Sometimes, when typing normally, letters are incorrectly duplicated although if the key had been held pressed for too long, that would not have resulted in keystroke repeat, but would have popped up the accented character picker. This has been a sporadic problem since El Capitan and persists in Sierra, although it now appears quite infrequent.

I suspect the workaround is to use a wired keyboard.

Bluetooth – spontaneous disconnections and others

Although much improved from El Capitan, there are still problems which may be attributable to bugs in Bluetooth drivers. These include spontaneous disconnection of connected devices such as the Magic Trackpad 2, and loss of Continuity features on some models. These are generally infrequent, and now seem innocuous.

Keyboard – unexpected shift of text insertion point

When typing on a MacBook Pro built-in keyboard, mainly in Xcode 8.2.1, sometimes in Pages, the insertion point behaves incorrectly. On pressing Return, the insertion point moves to the start of the next line, then jumps down a further line. Text entry occurs at the correct location, following which the insertion point spontaneously returns to the correct place. The insertion point can move down a line spontaneously on other occasions.

Thanks to Tony for reporting this.

OS X internals – clicking on a window causes it to jump

When switching between apps by clicking on a window, sometimes the selected app comes to the front and its window jumps to a new position on screen. This long-standing bug, which persisted through versions of El Capitan, now seems to occur less frequently in 10.12.2, but does still happen at times.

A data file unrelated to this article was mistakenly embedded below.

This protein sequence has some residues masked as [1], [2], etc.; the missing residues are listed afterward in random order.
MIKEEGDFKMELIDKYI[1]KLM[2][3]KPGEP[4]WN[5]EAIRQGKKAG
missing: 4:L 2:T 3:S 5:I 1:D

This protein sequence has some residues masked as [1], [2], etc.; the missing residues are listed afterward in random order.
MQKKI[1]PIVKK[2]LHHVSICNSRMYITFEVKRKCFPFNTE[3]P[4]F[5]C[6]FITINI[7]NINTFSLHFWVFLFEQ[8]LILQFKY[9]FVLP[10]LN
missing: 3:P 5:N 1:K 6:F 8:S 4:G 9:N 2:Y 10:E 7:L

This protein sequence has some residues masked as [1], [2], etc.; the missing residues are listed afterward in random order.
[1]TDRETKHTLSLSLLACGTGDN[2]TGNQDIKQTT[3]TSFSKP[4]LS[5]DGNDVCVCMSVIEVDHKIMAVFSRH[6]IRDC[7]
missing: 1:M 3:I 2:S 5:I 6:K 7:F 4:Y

With the Messages app, in 10.12.3, when you first switch to the app by clicking on its window, you may be unable to place the insertion point of the cursor in its text editing box, but have to click on the head of the window, which then causes the window to jump to a different screen location. Only then can you start editing a new message.

The workaround is to switch to that other app by clicking on its icon in the Dock.

Active Directory – various issues

Several issues have been reported connecting to Active Directory. Among these is trying to access a shared drive where the user isn’t explicitly given access, but is in an Active Directory group which does have access. See Comments below.

(Thank you James.)

security (command)show-keychain-info writes its output to stderr

The security show-keychain-info command and verb do not return their results to standard output, but to standard error. This may apply to other verbs (not tested). The path supplied also has various issues with supplied path strings, which may result in errors. Further details are here.

Workaround: collect its output from the standard error stream when calling from other code.

Previous bugs believed to have been fixed in 10.12.3

An obscure bug in Safari which surfaced during battery endurance tests has been fixed. This resulted in shortened endurance if the Safari Develop menu was enabled, and caching turned off there. It is most unlikely to affect ordinary users, it seems.

Please add your own experiences and I will incorporate as necessary…

(Updated 26 February 2017)